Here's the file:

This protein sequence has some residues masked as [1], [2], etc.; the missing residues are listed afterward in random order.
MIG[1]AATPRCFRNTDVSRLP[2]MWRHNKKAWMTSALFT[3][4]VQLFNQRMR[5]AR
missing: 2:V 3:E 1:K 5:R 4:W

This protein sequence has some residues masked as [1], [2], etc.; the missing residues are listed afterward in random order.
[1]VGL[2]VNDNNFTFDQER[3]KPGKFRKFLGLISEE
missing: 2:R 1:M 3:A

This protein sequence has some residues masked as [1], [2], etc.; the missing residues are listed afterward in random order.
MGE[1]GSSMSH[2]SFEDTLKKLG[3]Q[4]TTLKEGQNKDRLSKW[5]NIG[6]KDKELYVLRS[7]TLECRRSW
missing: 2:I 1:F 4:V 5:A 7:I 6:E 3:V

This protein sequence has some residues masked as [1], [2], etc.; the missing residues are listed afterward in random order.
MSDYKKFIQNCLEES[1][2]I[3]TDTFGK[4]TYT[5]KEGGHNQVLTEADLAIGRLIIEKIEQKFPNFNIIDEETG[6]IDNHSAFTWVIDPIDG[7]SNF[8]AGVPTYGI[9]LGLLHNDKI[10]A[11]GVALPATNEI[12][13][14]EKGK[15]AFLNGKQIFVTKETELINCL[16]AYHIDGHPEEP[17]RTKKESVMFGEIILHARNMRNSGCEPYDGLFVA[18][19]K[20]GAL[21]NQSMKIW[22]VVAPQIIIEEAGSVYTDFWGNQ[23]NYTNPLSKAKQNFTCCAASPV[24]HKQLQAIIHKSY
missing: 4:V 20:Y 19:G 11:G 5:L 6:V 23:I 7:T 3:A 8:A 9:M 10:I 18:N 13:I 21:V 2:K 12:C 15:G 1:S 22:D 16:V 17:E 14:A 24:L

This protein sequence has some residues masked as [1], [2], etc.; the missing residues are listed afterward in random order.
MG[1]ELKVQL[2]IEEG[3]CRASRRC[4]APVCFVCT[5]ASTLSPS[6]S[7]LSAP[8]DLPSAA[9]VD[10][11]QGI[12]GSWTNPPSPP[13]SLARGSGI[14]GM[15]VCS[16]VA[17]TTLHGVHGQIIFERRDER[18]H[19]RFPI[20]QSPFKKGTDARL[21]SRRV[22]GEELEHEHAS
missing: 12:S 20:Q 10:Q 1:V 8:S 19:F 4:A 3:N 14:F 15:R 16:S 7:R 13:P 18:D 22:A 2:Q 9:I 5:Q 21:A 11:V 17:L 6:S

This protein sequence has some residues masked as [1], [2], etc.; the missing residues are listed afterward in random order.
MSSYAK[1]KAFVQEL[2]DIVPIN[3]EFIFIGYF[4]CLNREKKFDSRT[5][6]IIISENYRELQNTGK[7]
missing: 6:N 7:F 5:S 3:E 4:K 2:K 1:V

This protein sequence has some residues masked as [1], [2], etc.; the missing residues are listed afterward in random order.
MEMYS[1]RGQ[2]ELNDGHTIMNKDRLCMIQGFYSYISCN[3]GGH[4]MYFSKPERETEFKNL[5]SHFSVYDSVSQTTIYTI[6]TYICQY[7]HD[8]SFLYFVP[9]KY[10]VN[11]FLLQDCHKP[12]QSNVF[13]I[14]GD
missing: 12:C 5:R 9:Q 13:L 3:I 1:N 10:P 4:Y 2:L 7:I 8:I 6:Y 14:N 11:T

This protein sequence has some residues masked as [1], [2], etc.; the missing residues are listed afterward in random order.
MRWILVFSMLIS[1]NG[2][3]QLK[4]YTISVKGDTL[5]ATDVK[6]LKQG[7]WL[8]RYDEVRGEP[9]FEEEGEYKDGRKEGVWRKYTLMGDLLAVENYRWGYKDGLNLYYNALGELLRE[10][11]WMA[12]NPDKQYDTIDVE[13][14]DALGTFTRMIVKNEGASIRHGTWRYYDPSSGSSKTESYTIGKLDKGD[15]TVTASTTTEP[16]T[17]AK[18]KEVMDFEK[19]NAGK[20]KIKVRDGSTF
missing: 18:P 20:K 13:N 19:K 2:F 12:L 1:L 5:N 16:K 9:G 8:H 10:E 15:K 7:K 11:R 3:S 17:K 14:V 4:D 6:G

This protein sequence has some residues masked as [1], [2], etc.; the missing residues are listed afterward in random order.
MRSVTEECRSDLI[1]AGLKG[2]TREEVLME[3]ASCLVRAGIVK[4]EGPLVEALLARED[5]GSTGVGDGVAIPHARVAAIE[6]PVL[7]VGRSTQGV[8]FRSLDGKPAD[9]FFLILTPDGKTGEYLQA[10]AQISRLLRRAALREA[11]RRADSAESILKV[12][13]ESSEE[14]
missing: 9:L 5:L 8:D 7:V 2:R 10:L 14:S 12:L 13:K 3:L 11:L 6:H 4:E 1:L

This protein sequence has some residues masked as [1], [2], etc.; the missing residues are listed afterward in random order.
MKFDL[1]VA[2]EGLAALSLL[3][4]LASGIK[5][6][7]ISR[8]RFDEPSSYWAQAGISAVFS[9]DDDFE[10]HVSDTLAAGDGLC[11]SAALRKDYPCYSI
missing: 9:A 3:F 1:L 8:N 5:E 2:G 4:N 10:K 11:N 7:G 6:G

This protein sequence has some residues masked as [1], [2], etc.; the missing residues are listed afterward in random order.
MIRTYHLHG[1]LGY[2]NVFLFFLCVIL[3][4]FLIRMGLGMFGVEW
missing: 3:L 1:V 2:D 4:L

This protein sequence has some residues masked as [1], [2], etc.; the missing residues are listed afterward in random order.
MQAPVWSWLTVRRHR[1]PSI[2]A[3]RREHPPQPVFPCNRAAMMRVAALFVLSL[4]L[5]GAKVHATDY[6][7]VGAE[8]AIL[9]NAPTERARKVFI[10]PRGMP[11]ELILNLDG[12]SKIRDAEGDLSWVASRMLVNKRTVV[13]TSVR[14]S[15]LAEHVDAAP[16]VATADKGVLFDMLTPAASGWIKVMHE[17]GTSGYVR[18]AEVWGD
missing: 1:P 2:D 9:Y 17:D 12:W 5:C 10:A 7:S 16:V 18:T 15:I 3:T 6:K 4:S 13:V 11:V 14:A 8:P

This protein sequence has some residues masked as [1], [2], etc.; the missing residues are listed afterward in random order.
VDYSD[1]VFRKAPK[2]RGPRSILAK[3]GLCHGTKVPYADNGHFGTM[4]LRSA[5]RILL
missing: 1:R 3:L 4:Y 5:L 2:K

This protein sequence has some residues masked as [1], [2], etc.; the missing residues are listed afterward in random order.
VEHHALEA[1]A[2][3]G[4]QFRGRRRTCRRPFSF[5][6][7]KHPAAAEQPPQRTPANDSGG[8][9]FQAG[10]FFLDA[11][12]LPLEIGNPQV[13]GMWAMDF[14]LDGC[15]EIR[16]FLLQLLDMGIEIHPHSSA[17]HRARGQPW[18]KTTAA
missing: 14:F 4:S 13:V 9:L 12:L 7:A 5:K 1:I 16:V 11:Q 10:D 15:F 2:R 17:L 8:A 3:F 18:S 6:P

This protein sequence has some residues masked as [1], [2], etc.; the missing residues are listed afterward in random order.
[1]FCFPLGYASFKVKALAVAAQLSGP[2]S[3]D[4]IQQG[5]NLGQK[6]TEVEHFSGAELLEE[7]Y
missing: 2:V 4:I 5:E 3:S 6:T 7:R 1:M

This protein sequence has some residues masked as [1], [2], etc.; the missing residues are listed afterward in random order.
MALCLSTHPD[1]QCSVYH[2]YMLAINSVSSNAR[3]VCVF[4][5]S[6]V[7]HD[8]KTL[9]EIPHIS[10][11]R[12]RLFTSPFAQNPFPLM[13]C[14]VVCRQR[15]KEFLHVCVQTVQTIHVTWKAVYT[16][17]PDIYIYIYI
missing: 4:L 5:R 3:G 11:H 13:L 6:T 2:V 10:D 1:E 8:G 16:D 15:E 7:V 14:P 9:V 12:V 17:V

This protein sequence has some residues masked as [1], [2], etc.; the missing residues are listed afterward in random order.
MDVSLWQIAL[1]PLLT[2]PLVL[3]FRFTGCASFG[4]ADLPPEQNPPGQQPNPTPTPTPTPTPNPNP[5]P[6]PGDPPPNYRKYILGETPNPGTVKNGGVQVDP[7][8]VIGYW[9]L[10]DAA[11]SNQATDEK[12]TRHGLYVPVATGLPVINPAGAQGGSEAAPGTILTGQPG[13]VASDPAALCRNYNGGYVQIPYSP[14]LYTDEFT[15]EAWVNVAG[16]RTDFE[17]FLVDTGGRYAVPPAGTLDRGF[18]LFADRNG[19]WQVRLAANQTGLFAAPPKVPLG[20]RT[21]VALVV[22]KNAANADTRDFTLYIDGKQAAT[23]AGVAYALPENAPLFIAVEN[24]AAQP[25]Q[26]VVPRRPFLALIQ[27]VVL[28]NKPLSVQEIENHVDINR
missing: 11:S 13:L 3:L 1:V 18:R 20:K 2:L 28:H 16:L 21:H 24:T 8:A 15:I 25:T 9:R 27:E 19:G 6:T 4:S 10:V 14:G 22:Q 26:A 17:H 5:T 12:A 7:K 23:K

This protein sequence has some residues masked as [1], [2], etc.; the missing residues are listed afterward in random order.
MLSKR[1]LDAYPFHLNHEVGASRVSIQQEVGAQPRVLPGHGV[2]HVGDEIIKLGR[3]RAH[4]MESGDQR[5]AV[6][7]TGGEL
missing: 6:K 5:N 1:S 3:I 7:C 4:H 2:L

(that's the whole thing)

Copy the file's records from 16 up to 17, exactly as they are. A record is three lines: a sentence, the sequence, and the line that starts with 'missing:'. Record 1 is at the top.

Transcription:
This protein sequence has some residues masked as [1], [2], etc.; the missing residues are listed afterward in random order.
MALCLSTHPD[1]QCSVYH[2]YMLAINSVSSNAR[3]VCVF[4][5]S[6]V[7]HD[8]KTL[9]EIPHIS[10][11]R[12]RLFTSPFAQNPFPLM[13]C[14]VVCRQR[15]KEFLHVCVQTVQTIHVTWKAVYT[16][17]PDIYIYIYI
missing: 4:L 5:R 3:G 11:H 13:L 6:T 2:V 10:D 1:E 8:G 16:D 15:E 7:V 14:P 9:V 12:V 17:V

This protein sequence has some residues masked as [1], [2], etc.; the missing residues are listed afterward in random order.
MDVSLWQIAL[1]PLLT[2]PLVL[3]FRFTGCASFG[4]ADLPPEQNPPGQQPNPTPTPTPTPTPNPNP[5]P[6]PGDPPPNYRKYILGETPNPGTVKNGGVQVDP[7][8]VIGYW[9]L[10]DAA[11]SNQATDEK[12]TRHGLYVPVATGLPVINPAGAQGGSEAAPGTILTGQPG[13]VASDPAALCRNYNGGYVQIPYSP[14]LYTDEFT[15]EAWVNVAG[16]RTDFE[17]FLVDTGGRYAVPPAGTLDRGF[18]LFADRNG[19]WQVRLAANQTGLFAAPPKVPLG[20]RT[21]VALVV[22]KNAANADTRDFTLYIDGKQAAT[23]AGVAYALPENAPLFIAVEN[24]AAQP[25]Q[26]VVPRRPFLALIQ[27]VVL[28]NKPLSVQEIENHVDINR
missing: 11:S 13:L 3:L 1:V 18:R 20:K 2:L 28:H 16:L 21:H 24:T 8:A 15:I 25:T 9:R 27:E 19:G 6:T 4:S 10:V 14:G 22:Q 26:A 17:H 5:T 12:A 7:K 23:K